The recent article in the Sunday Times 'The Clean Eating Myth' was a good read. An excellent piece about how we have become hooked on, and even obsessed with, dietary fads such a 'clean eating'. Significantly, these short term crazes, often supported by social media frenzy, often have little or no nutritional merit. The article points out that many of these dietary fads are in fact very harmful, particularly for teenagers.
We seem to devour these dietary myths, offered up by one or two individuals on the basis of their singular experience, in the quest to find an easy way to become slim, beautiful and healthy. Yet on a daily basis we ignore the rational, comprehensive health advice of thousands of experienced experts around the world, highly qualified teams, working for reputable organisations.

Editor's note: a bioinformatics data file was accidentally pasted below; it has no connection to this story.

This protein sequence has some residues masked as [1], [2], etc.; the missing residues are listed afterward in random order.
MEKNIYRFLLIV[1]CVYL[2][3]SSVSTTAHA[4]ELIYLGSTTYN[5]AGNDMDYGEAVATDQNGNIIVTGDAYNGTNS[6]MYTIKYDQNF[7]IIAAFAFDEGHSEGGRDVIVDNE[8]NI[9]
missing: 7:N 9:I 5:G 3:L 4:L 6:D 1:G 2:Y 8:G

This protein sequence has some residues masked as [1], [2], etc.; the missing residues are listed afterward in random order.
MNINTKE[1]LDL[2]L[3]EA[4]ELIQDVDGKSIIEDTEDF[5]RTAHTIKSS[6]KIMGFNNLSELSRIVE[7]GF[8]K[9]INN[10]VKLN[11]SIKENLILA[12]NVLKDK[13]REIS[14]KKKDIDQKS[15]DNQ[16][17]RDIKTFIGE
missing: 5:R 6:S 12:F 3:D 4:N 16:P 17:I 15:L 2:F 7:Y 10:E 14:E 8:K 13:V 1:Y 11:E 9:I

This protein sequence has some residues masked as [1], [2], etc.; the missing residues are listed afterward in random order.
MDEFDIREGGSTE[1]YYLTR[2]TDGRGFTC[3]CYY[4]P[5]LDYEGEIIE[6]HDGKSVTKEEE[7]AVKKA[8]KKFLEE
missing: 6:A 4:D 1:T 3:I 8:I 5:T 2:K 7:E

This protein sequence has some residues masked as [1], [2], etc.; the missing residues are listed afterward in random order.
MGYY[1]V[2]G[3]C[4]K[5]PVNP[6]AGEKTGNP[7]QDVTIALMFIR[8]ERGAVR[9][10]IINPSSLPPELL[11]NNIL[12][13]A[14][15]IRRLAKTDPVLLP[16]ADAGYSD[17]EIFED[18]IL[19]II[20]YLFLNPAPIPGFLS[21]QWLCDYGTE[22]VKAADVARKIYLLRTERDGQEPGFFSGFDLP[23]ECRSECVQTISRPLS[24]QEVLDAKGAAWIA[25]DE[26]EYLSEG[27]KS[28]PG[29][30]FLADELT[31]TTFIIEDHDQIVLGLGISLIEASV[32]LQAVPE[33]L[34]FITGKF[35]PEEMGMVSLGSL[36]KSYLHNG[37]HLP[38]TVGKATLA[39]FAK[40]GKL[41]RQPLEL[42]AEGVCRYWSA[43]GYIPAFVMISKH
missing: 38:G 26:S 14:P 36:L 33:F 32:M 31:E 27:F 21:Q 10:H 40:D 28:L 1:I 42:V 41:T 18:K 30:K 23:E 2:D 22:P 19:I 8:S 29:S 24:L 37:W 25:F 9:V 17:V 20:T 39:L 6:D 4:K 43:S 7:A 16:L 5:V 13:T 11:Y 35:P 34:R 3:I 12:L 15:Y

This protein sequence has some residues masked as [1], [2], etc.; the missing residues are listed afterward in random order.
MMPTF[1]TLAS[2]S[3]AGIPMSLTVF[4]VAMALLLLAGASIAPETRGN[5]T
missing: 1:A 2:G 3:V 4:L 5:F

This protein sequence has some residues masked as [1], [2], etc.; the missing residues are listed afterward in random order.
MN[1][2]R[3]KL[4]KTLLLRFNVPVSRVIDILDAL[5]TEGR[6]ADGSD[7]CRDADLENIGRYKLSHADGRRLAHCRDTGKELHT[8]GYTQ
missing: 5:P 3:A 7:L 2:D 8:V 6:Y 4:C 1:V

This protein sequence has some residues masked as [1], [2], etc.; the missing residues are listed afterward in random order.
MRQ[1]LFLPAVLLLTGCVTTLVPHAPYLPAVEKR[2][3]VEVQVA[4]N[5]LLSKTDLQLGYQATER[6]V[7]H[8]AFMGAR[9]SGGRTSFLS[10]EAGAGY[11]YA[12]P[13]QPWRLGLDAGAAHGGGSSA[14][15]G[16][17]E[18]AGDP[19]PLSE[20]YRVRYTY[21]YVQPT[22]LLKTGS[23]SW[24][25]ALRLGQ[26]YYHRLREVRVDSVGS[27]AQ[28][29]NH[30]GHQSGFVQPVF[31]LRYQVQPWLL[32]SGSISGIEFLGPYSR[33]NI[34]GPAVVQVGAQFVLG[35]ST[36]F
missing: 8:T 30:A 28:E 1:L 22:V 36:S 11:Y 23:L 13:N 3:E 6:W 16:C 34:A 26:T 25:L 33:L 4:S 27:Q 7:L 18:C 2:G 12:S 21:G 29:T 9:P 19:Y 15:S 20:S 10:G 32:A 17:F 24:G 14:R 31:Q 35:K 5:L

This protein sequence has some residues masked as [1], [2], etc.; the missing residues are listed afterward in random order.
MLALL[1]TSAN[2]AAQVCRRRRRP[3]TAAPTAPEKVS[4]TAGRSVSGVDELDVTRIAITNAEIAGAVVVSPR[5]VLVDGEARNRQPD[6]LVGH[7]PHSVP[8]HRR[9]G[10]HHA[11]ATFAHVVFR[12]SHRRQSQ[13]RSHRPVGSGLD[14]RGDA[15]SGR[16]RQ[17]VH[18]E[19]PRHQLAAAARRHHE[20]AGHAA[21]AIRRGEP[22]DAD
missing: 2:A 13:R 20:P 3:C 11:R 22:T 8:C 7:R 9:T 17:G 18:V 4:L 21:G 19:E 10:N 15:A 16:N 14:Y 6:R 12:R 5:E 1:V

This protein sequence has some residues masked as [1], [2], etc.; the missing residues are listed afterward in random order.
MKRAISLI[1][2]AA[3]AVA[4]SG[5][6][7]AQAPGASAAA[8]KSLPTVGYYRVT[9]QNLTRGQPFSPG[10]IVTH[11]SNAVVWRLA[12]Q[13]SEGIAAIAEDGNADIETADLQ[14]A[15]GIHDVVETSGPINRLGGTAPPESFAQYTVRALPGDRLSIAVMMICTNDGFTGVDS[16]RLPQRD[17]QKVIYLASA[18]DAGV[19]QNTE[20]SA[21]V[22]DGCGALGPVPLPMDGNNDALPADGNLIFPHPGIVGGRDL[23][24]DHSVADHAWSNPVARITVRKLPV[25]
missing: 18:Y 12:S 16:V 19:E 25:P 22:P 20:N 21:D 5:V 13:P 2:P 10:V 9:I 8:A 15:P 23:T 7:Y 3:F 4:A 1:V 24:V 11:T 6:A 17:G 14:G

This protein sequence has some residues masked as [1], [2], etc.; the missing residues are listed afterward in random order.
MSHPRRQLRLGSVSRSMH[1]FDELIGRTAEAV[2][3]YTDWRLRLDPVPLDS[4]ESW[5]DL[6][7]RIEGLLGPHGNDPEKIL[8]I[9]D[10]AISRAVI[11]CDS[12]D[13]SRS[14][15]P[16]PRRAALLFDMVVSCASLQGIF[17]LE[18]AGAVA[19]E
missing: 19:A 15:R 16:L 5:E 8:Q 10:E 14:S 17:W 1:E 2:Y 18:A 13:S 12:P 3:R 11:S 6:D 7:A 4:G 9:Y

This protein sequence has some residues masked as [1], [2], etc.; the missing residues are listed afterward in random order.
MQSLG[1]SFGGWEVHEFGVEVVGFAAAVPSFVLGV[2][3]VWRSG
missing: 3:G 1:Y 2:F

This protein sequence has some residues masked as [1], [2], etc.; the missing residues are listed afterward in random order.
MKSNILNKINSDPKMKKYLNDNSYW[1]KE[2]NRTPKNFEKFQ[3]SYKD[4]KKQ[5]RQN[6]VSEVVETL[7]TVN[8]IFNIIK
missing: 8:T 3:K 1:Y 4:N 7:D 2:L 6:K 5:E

5-a-day is no fast fad. It is in fact is the longest standing, most uncontroversial and unchallenged piece of dietary advice offered in the last 20 years, by governments all over the world, as well as by the World Health Organisation. And that's for a reason. It's a basic building block of easy balanced healthy eating programmes, most focussed on plenty of fruit and veg, as well as good fats, good carbs, proteins and fibre.
5-a-day may not be in the news much, but it will stand the test of time, while other trendy diet myths fast fade away.